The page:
- South Carolina Electric & Gas (SCE&G), a regulated electric utility subsidiary of SCANA Corp., will build a 3 megawatt to 4 megawatt solar array near its headquarters and another 300 kilowatt to 500 kilowatt array. Both are expected to be operational in 2015.
- Additionally, SCE&G will not yet proceed with a previously announced 2 megawatt installation adjacent to the aging Lake Murray dam coal plant because of delays, expected to eventually be overcome, in obtaining federal approval for solar development at the site.
- These installations would be the first achievements for SCE&G’s newly constituted renewables team and big steps forward in its commitment to add 20 megawatts of renewable capacity by 2020.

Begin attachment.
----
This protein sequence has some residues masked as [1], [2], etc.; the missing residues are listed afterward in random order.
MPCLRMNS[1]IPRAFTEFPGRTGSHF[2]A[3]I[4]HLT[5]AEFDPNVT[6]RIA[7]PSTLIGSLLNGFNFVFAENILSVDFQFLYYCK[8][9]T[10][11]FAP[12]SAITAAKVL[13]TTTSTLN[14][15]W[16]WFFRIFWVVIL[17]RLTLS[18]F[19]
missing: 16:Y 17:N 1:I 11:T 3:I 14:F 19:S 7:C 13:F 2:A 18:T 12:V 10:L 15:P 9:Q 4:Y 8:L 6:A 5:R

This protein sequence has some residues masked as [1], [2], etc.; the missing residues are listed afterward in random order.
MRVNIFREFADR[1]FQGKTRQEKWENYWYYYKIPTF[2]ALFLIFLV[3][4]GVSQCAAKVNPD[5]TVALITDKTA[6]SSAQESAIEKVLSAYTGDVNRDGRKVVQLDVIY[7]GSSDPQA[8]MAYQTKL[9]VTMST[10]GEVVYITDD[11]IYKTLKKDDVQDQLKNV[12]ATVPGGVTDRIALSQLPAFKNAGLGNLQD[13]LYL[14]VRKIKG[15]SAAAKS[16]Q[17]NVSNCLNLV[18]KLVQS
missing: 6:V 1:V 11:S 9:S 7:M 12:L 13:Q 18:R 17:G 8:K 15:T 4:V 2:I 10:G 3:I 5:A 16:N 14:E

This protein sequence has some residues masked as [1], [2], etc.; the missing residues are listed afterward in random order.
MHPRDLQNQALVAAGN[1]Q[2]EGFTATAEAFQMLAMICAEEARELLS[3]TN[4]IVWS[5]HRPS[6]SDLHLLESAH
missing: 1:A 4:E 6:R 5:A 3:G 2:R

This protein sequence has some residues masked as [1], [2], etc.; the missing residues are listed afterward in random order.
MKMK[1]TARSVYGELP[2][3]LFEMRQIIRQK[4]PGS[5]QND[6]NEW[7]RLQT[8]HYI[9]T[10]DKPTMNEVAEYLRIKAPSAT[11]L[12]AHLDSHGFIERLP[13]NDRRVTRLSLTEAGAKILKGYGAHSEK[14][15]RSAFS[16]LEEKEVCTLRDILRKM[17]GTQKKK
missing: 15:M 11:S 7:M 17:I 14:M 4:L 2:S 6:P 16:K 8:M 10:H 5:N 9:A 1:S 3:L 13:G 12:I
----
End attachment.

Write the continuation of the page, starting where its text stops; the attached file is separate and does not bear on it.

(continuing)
The 20 megawatts-by-2020 commitment would be a small part of SCANA’s energy portfolio diversification plan calling for 30% natural gas, 30% nuclear, 30% reduced emissions coal, and 10% hydro and other renewables.
SCE&G demonstrated its commitment to renewables through its participation this past spring with a coalition of utilities and renewables advocates in the formulation of South Carolina’s new law that establishes a 2% renewables by 2021 mandate, creates a legal basis for solar to be financed through lease agreements with third party funders, and protects the state’s net energy metering incentive.
Winning acceptance of third party financing was considered a big victory for South Carolina’s solar advocates because it allows homeowners to add solar without upfront costs or maintenance responsibilities. The law provides for further utility scale solar and rooftop solar development after the mandate has been met.
Though the renewables mandate was signed into law by Governor Nikki Haley, its provisions will not be final until the South Carolina Public Service Commission approves it.